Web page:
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April 10, 2013

T-Mobile Joins Standards Organization for Refurbished Devices

The Device Renewal Forum (DRF), an organization that promotes the recycling of old phones and their return to the marketplace, just revealed that T-Mobile USA finds itself among its ranks. The DRF is an organization that aims to provide standards, certifications, and auditing safeguards that must be in place to make the global refurbishing rate increase from the measly 10 percent it currently yields.

Blancco, ecoATM, ERS International, FutureDial, and now T-Mobile USA make up the companies that have joined DRF in this year alone. The DRF's milestone for this quarter is to publish the "DRF Device Renewal and Acceptance Criteria," which will become a global standard by which these companies can assess smartphones, regular phones, and tablets for renewal eligibility. On the consumer end, they should expect to see cheaper refurbished versions of the phones they wish to purchase in the future. This will not only increase economic activity, but will also provide more revenue for companies that sell these phones.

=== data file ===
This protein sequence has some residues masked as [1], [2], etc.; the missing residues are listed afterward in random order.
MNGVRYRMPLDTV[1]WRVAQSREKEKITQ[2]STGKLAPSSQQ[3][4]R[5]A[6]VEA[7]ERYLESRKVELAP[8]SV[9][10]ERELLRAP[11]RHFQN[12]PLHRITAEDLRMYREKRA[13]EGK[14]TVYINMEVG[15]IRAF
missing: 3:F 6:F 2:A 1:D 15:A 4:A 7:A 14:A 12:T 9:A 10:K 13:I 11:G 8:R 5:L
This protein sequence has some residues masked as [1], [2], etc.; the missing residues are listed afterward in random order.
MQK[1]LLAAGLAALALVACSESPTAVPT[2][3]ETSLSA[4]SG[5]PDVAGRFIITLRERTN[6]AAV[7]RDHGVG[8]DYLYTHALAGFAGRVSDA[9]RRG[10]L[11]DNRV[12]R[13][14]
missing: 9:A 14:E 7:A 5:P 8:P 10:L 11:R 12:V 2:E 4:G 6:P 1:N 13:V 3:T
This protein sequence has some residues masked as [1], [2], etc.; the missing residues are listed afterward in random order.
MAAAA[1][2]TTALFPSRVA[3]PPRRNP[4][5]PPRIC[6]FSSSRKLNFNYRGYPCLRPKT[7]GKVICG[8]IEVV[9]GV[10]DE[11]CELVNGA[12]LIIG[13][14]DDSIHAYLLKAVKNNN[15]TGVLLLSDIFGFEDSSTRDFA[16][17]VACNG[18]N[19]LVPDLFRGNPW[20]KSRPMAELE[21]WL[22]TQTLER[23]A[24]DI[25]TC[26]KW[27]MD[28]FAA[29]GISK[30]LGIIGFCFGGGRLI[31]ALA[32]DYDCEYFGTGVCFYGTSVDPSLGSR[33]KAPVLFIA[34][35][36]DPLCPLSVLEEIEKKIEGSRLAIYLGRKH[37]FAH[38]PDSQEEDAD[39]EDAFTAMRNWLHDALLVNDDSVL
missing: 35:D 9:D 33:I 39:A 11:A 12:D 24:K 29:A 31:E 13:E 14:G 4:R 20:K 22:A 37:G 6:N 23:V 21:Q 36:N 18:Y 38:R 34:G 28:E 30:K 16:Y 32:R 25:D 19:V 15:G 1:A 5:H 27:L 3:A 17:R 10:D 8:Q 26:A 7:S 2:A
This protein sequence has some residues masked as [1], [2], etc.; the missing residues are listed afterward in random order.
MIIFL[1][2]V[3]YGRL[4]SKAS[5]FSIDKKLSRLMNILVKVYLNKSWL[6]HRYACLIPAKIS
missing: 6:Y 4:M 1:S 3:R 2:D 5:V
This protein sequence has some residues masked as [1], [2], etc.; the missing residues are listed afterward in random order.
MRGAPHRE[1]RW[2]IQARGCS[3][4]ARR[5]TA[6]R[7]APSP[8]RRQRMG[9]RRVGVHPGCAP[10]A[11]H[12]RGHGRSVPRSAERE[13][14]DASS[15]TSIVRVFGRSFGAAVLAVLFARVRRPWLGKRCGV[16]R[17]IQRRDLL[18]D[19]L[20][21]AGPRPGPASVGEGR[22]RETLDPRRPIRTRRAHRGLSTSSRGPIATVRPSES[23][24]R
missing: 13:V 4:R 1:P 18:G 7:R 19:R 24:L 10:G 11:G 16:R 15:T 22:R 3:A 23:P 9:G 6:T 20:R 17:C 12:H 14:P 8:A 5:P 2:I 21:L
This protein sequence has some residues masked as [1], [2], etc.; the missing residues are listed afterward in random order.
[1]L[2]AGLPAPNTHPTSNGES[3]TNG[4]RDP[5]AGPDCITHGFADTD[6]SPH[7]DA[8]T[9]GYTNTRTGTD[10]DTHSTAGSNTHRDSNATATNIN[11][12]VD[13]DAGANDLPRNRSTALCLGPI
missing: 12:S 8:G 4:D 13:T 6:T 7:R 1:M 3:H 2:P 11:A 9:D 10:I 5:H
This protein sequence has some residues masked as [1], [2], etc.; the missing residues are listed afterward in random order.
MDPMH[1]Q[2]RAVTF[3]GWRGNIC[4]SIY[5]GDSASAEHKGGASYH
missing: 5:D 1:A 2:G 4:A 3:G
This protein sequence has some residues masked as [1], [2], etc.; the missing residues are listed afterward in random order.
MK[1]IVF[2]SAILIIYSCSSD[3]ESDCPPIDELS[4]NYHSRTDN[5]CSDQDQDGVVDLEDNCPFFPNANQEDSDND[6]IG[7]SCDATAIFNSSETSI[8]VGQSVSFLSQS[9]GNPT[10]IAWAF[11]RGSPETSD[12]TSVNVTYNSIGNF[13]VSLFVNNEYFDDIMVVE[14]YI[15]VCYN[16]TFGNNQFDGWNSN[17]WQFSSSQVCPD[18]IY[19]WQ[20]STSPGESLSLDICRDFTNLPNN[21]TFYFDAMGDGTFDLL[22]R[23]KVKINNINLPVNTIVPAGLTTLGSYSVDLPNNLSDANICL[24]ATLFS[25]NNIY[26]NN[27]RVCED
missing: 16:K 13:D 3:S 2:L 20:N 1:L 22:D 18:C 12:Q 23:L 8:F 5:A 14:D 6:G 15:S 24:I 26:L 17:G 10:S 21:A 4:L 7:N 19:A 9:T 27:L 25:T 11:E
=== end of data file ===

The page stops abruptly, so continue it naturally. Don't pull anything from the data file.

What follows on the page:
Perry LaForge, chairman of the DRF, said, "With more than 33 million customers, T-Mobile USA will play an important role in educating U.S. mobile users about the environmental and economic benefits of device renewal. We look forward to working with T-Mobile USA's leadership to preserve the environment and double the market for renewed mobile devices over the next five years."

Dennis Pettit, director of reverse logistics at T-Mobile USA added, "Since 2011, T-Mobile USA's handset recycling program has diverted millions of phones from landfills and junk drawers. By joining the DRF, we're taking this commitment to the next level and expanding access to high-quality renewed devices in the U.S. and abroad."

The most exciting part of this is the logically-assumed increase in consumer power that will be brought about by this movement. It’s possible that we will see lower income individuals purchasing higher-end phones that were previously beyond their means.

Edited by Jamie Epstein

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